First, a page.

2. The Art of Magic by Hannah Voskul
Enchanted art supplies? Yes, please! How fun would that be? Until it’s not…
Amazon description: ZuZu’s first summer without her best friend is looking pretty grim, until she meets new kid Andrew at a visit to the historic Mapleton Mansion.
Together they stumble upon some enchanted art supplies and discover that the shapes they draw and paint can come to life. Their creations are harmless―but ZuZu and Andrew aren’t the only ones with access to magic.
Soon, nightmarish half-machine, half-living creatures begin appearing around town, controlled by a power-hungry “caster” with a sinister mission. It’s up to ZuZu and Andrew to use their newfound abilities to protect their community.
3. The Natural Genius of Ants by Betty Culley
Harvard just wants to help his dad feel better. Who’d have thought an ant farm would be the way to do that. This is a sweet, funny story with a great lesson on forgiveness.
Amazon description: Harvard is used to his father coming home from the hospital and telling him about all the babies he helped. But since he made the mistake at work, Dad has been quieter than usual. And now he is taking Harvard and his little brother, Roger, to Kettle Hole, Maine, for the summer. Harvard hopes this trip isn’t another mistake.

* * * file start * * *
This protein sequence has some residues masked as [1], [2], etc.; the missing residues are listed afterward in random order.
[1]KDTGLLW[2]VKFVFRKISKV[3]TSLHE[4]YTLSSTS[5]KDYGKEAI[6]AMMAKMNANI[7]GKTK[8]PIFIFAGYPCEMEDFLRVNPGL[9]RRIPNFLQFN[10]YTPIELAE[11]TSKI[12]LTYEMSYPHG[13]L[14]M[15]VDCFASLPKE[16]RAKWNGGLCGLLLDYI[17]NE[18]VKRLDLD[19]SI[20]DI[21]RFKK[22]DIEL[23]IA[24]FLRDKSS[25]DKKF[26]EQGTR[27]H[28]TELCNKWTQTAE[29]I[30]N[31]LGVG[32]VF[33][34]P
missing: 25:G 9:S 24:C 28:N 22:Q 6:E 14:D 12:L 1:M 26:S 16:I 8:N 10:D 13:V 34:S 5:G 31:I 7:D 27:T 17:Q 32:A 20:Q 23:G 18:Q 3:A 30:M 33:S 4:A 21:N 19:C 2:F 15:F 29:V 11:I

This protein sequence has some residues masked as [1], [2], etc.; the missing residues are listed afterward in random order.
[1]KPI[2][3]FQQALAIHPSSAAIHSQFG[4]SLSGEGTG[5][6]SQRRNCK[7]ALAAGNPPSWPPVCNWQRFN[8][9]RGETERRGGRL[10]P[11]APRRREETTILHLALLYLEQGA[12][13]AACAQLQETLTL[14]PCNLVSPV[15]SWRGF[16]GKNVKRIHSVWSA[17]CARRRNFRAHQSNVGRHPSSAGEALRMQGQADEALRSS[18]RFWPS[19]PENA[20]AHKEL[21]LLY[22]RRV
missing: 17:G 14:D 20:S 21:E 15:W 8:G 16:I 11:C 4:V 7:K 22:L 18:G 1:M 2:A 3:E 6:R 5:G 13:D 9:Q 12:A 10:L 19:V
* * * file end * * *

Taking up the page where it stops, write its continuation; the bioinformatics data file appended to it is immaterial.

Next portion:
In the small town where he grew up, Dad seems more himself. Especially once the family decides to start an ant farm—just like Dad had as a kid! But when the mail-order ants are D.O.A., Harvard doesn’t want Dad to experience any more sadness. Luckily, his new friend Neveah has the brilliant idea to use the ants crawling around the kitchen instead. But these insects don’t come with directions. So the kids have a lot to learn—about the ants, each other, and how to forgive ourselves when things go wrong.
4. Molly and the Machine by Erik Jon Slangerup
I like Molly—she has spunk. She’s not going to let some robot get away with stealing her little brother. Even if she has to save him all by herself.